Comments on Testing Search for Relevancy and Precision

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  1. John,

    Shouldn’t a good search engine provide disambiguation help? In your example of “parking”, Google would suggest the top relevant related searches to automagically refine the user’s query.


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  2. Good article, thanks. I wish you could expand on “[”¦] we used these metrics to identify weaknesses in the configuration of our search engine, and as a yardstick to track improvement as we implemented optimization, best bets, and a thesaurus.”

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  3. Hi, that was a clear and helpful article! My site has very few visits, but still it’s good to know a good way to analyze site search experience.

    I would just like to point out that the first spreadsheet link appears to be broken, as it points to an invalid destination (http://d/).

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  4. Thank you for this article! That were things I did not think about until now, but I got the impression that I have learned something ;). I am sure it will be helpful for me when I have to maintain bigger websites.

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  5. I’ve run into the issue of scoring a result set for usability evaluation before (using different interfaces for complex queries but it is the same difference); One of the things I used is the typical hit and run behavior that we know google users are using; if the right result is not within the first 10 results, users rather re-query than goto the next page. So results after 10 are typically unimportant. The good old “precision” used to tweak engines is less important for these reasons and less useful in this kind of evaluation.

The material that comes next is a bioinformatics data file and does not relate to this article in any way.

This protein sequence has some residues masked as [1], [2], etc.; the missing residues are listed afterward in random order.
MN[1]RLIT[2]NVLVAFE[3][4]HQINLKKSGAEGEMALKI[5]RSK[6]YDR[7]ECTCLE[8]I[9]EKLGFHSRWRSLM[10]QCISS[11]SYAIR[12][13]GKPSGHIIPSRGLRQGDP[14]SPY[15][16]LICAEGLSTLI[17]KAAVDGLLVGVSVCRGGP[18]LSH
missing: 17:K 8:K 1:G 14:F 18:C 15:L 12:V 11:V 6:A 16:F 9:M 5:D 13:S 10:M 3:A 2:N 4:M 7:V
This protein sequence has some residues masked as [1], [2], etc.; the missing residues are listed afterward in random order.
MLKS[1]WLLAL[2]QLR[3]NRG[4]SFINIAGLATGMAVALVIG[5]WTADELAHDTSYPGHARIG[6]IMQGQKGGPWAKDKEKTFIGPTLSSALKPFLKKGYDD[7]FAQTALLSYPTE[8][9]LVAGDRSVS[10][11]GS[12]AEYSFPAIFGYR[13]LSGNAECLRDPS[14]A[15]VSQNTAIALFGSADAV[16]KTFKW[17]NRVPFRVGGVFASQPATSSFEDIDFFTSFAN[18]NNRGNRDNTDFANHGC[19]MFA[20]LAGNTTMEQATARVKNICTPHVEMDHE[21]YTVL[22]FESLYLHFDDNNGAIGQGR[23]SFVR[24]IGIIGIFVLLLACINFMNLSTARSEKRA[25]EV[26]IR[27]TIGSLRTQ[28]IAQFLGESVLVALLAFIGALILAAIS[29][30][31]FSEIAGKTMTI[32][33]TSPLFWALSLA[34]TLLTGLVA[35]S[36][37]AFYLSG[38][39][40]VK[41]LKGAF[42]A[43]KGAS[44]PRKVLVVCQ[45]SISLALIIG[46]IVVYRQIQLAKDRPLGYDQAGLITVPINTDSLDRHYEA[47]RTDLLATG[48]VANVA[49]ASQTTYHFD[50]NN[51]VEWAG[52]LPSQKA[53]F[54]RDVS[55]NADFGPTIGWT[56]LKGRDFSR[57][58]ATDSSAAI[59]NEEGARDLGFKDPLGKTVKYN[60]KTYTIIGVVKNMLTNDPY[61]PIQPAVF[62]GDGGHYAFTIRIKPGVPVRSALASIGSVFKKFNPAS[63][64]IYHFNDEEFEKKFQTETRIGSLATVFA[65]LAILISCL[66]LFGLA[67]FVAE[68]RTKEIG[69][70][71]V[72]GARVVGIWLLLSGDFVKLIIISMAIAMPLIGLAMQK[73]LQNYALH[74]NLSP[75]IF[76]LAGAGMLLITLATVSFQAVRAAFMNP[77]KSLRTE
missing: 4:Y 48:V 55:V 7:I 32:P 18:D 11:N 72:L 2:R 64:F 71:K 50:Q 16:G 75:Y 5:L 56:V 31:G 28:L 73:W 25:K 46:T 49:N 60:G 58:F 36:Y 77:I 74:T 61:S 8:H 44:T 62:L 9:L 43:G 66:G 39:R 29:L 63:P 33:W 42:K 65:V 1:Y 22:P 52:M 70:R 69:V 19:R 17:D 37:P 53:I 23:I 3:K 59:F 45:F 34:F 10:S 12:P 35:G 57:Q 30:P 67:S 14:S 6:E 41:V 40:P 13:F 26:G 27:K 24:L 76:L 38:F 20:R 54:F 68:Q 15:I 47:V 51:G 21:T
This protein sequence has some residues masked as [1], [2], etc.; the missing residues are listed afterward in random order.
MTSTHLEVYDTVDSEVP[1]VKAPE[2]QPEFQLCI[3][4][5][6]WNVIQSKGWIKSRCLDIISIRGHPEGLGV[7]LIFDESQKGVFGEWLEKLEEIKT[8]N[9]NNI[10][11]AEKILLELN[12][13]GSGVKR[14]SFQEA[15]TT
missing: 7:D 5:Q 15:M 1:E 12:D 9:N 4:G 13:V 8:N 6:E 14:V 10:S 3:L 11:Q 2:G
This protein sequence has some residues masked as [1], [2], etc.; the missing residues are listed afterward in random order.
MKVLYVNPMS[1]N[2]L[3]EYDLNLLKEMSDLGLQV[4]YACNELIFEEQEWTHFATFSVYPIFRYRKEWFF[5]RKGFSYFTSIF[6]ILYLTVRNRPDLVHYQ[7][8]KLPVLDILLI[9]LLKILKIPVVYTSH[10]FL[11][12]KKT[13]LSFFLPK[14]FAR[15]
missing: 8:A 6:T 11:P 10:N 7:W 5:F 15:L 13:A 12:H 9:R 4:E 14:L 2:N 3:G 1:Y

In order to be able to have a user based scoring for the search results to a given query, one could count the relevant results within the top 10 and use the position of each of those results to create an aggregate score for the result set; say the 1st and 3rd result are relevant out of 100 results, you could give a score of (1/1+2/3)/10 = 0.17; if the second relevant result would be 2 in the result deck, the score would’ve been 0.2 etc.

    It would be even better if you have a couple of people evaluate the results for relevancy instead of the single ambiguous you.

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  6. Thanks for the interesting article.
    Sometimes it is also a good idea to spread the search results into a section which is manually predetermined, if a certain keyword appears in the query, and a section, which is generated totally automatically by the search engine. So if some keywords were searched for quite often, you can at least present for these queries the most relevant results.

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  7. I think this is an excellent step-by-step explanation of how to evaluate recall, precision, and relevance.  It’s not just metrics, it explains how to use the research, very helpful.

    I believe Ledderman above is referring to Search Suggestions / Best Bets.  These are particularly useful in cases like your Football example, where a static link to the sports department would serve the users.

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  8. Sorry, commenting is closed on this article.